The Stars Her Destination: On Sara Wheeler’s “Mud and Stars: Travels in Russia with Pushkin and Other Geniuses of the Golden Age”
Bob Blaisdell tags along with Sara Wheeler through “Mud and Stars: Travels in Russia with Pushkin and Other Geniuses of the Golden Age.”
The Good Doctor: On Maxim Osipov’s “Rock, Paper, Scissors”
Bob Blaisdell appreciates “Rock, Paper, Scissors: And Other Stories” by Maxim Osipov, translated by Boris Dralyuk, Alex Fleming, and Anne Marie Jackson.
Granted: The Best
Bob Blaisdell pores over “The Annotated Memoirs of Ulysses S. Grant” and “My Dearest Julia: The Wartime Letters of Ulysses S. Grant to His Wife.”
Tolstoy Untangled: On Donna Tussing Orwin’s “Simply Tolstoy”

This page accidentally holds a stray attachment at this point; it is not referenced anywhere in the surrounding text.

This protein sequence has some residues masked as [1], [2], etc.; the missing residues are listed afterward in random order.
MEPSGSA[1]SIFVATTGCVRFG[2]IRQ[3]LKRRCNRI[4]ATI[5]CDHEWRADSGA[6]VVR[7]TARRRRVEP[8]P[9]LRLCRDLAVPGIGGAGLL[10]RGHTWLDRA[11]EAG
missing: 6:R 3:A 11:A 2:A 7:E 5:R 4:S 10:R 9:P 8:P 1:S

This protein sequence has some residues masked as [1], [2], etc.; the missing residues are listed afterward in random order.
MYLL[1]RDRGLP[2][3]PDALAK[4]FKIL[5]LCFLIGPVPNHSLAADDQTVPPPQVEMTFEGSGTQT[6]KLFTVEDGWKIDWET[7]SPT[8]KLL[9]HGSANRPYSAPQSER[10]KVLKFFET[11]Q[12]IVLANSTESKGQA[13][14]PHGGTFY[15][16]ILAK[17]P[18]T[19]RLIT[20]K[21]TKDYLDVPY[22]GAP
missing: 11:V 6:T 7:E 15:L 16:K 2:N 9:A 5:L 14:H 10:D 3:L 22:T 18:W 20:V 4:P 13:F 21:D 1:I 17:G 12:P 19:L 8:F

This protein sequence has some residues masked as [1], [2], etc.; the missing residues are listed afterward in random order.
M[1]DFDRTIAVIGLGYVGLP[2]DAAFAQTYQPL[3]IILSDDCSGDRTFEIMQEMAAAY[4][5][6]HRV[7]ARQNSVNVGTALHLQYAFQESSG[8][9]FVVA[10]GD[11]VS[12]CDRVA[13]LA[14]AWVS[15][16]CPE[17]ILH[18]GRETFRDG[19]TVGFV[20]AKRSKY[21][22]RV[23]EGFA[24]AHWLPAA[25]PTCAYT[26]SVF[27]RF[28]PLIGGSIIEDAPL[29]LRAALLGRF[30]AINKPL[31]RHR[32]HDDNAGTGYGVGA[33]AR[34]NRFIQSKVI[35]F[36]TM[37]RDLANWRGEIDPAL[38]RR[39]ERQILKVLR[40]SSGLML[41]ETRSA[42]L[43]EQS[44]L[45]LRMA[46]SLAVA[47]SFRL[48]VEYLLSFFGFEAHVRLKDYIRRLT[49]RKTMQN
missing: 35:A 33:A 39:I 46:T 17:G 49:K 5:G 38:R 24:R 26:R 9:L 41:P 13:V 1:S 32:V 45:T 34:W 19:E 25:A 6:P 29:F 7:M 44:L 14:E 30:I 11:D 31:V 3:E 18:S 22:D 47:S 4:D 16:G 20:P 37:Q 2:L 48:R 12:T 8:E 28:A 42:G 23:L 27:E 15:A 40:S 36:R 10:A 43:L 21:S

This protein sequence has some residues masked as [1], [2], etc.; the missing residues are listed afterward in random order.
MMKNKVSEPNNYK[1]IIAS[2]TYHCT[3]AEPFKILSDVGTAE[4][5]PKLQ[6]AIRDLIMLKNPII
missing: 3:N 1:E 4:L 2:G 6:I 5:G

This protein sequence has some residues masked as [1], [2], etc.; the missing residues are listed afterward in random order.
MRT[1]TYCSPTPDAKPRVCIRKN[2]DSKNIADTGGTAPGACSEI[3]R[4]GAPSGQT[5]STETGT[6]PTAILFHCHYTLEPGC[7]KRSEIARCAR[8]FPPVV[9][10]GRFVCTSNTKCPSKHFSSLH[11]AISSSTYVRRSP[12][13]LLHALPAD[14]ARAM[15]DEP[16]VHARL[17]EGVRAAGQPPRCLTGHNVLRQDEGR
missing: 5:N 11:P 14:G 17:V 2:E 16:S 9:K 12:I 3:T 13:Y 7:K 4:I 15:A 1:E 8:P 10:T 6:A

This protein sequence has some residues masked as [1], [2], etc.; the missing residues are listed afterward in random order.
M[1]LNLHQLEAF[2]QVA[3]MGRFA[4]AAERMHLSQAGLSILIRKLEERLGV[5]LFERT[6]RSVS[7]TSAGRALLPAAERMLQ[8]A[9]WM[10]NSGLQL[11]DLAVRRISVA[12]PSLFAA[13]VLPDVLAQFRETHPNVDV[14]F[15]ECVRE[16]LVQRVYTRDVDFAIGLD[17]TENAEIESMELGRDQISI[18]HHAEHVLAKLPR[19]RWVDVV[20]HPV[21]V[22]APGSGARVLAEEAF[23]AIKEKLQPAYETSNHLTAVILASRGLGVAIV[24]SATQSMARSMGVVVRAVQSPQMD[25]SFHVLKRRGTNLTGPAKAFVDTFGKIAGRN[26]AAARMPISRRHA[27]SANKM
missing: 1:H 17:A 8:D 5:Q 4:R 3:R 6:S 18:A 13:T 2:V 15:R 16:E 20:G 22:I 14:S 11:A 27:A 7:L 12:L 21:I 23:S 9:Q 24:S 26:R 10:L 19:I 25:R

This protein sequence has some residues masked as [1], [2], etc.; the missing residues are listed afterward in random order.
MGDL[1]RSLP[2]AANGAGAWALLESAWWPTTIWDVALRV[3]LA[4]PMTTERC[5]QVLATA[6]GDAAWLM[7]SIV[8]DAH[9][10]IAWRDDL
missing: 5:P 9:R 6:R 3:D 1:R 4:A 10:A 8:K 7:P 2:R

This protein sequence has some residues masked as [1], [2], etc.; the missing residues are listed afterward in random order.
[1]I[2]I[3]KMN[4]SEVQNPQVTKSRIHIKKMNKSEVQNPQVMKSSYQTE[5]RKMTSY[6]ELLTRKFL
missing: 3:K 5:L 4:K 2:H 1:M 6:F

Bob Blaisdell appreciates “Simply Tolstoy” by Donna Tussing Orwin.
Risky Rasskazy: Mikhail Zoshchenko’s Thoroughly Unsentimental “Sentimental Tales”
Bob Blaisdell considers the six longer stories collected in Mikhail Zoshchenko’s “Sentimental Tales,” newly translated by Boris Dralyuk.
Daddy’s Issues: Karl Ove Knausgaard’s “Spring”
If you still haven’t tried Knausgaard or have been unsatisfied with his helplessly casual "New York Times" travel essays, try "Spring."
A new memoir about refugee teenagers in a Denver high school.
A Brilliant Mind’s Pauses: The Fiction of Russia’s Greatest Poet
Bob Blaisdell praises the prose of Russia’s greatest poet, Alexander Pushkin.
What Rubbish They Publish
The Prank proves Anton Chekhov could write hilarious stories from an early age.
An Anna Is an Anna Is an Anna
Translators of Anna Karenina are wonderful — except for their annoying habit of denigrating the work of earlier ones.
Mentors: Marvin Mudrick
MARVIN MUDRICK CREATED the College of Creative Studies at U.C. Santa Barbara in 1967, and was its provost until two